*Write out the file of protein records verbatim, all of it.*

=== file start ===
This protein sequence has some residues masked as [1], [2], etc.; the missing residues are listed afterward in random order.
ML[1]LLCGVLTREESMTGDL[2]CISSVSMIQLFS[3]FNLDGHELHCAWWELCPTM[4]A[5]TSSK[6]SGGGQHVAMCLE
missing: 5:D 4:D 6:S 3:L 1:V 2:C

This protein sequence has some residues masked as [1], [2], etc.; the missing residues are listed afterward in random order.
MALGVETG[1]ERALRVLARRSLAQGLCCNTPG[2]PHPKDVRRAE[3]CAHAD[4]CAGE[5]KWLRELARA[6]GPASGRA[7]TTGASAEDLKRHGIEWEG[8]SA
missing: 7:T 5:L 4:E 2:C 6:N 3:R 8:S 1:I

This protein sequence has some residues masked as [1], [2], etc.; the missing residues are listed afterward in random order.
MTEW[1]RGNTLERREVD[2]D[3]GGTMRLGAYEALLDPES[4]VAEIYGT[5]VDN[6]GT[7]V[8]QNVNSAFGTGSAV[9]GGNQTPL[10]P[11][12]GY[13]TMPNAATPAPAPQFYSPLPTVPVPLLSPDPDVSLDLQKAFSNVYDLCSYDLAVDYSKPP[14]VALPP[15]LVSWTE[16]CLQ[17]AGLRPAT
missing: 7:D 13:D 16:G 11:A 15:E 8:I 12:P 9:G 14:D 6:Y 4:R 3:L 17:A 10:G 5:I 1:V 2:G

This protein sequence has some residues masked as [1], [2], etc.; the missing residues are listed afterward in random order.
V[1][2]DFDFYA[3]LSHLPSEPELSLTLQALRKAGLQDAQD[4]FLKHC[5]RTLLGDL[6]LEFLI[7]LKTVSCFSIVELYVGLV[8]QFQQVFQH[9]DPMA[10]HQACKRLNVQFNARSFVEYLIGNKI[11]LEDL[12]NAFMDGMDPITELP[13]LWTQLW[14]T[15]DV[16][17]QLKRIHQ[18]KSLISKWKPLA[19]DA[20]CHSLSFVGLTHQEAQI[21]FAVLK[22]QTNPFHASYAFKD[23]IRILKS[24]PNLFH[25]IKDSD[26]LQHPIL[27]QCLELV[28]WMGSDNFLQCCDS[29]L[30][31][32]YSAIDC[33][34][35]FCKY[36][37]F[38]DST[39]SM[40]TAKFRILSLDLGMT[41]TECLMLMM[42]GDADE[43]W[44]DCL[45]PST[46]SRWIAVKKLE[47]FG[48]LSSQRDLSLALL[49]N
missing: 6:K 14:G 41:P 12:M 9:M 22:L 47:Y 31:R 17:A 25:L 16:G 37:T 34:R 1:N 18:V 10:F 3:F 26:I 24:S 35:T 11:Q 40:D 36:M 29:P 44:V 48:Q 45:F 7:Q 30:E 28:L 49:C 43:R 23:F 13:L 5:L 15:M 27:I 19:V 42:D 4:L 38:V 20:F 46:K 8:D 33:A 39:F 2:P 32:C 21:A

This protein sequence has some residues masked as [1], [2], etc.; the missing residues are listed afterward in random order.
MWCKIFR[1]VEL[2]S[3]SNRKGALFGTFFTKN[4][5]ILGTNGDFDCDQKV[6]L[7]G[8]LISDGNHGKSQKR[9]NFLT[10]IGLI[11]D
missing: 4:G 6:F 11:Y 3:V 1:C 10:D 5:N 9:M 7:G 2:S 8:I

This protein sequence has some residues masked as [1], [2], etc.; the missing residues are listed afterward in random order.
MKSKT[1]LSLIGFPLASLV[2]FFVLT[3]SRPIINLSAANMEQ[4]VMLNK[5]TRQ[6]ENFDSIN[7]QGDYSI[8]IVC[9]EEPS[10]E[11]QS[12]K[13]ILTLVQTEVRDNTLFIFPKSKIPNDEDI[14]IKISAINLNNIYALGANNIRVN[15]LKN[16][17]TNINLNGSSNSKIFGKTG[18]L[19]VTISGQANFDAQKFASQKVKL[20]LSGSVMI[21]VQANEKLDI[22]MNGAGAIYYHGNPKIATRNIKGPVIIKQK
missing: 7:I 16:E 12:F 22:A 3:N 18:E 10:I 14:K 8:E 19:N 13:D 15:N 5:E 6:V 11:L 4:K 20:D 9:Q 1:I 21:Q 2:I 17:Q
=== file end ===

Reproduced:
This protein sequence has some residues masked as [1], [2], etc.; the missing residues are listed afterward in random order.
ML[1]LLCGVLTREESMTGDL[2]CISSVSMIQLFS[3]FNLDGHELHCAWWELCPTM[4]A[5]TSSK[6]SGGGQHVAMCLE
missing: 5:D 4:D 6:S 3:L 1:V 2:C

This protein sequence has some residues masked as [1], [2], etc.; the missing residues are listed afterward in random order.
MALGVETG[1]ERALRVLARRSLAQGLCCNTPG[2]PHPKDVRRAE[3]CAHAD[4]CAGE[5]KWLRELARA[6]GPASGRA[7]TTGASAEDLKRHGIEWEG[8]SA
missing: 7:T 5:L 4:E 2:C 6:N 3:R 8:S 1:I

This protein sequence has some residues masked as [1], [2], etc.; the missing residues are listed afterward in random order.
MTEW[1]RGNTLERREVD[2]D[3]GGTMRLGAYEALLDPES[4]VAEIYGT[5]VDN[6]GT[7]V[8]QNVNSAFGTGSAV[9]GGNQTPL[10]P[11][12]GY[13]TMPNAATPAPAPQFYSPLPTVPVPLLSPDPDVSLDLQKAFSNVYDLCSYDLAVDYSKPP[14]VALPP[15]LVSWTE[16]CLQ[17]AGLRPAT
missing: 7:D 13:D 16:G 11:A 15:E 8:I 12:P 9:G 14:D 6:Y 4:R 3:L 17:A 10:G 5:I 1:V 2:G

This protein sequence has some residues masked as [1], [2], etc.; the missing residues are listed afterward in random order.
V[1][2]DFDFYA[3]LSHLPSEPELSLTLQALRKAGLQDAQD[4]FLKHC[5]RTLLGDL[6]LEFLI[7]LKTVSCFSIVELYVGLV[8]QFQQVFQH[9]DPMA[10]HQACKRLNVQFNARSFVEYLIGNKI[11]LEDL[12]NAFMDGMDPITELP[13]LWTQLW[14]T[15]DV[16][17]QLKRIHQ[18]KSLISKWKPLA[19]DA[20]CHSLSFVGLTHQEAQI[21]FAVLK[22]QTNPFHASYAFKD[23]IRILKS[24]PNLFH[25]IKDSD[26]LQHPIL[27]QCLELV[28]WMGSDNFLQCCDS[29]L[30][31][32]YSAIDC[33][34][35]FCKY[36][37]F[38]DST[39]SM[40]TAKFRILSLDLGMT[41]TECLMLMM[42]GDADE[43]W[44]DCL[45]PST[46]SRWIAVKKLE[47]FG[48]LSSQRDLSLALL[49]N
missing: 6:K 14:G 41:P 12:M 9:M 22:L 47:Y 31:R 17:A 25:L 16:G 37:T 34:R 1:N 18:V 10:F 3:F 26:I 24:S 35:T 11:Q 40:D 36:M 29:P 44:V 48:Q 45:F 7:Q 30:E 28:L 49:C 43:R 23:F 13:L 5:L 15:M 27:I 19:V 42:D 4:L 38:V 20:F 46:K 8:D 33:A 39:F 2:P 32:C 21:A

This protein sequence has some residues masked as [1], [2], etc.; the missing residues are listed afterward in random order.
MWCKIFR[1]VEL[2]S[3]SNRKGALFGTFFTKN[4][5]ILGTNGDFDCDQKV[6]L[7]G[8]LISDGNHGKSQKR[9]NFLT[10]IGLI[11]D
missing: 4:G 6:F 11:Y 3:V 1:C 10:D 5:N 9:M 7:G 2:S 8:I

This protein sequence has some residues masked as [1], [2], etc.; the missing residues are listed afterward in random order.
MKSKT[1]LSLIGFPLASLV[2]FFVLT[3]SRPIINLSAANMEQ[4]VMLNK[5]TRQ[6]ENFDSIN[7]QGDYSI[8]IVC[9]EEPS[10]E[11]QS[12]K[13]ILTLVQTEVRDNTLFIFPKSKIPNDEDI[14]IKISAINLNNIYALGANNIRVN[15]LKN[16][17]TNINLNGSSNSKIFGKTG[18]L[19]VTISGQANFDAQKFASQKVKL[20]LSGSVMI[21]VQANEKLDI[22]MNGAGAIYYHGNPKIATRNIKGPVIIKQK
missing: 7:I 16:E 12:F 22:A 3:N 18:E 10:I 14:K 8:E 19:N 13:D 15:N 5:E 6:V 11:L 4:K 20:D 9:Q 1:I 21:Q 2:I 17:Q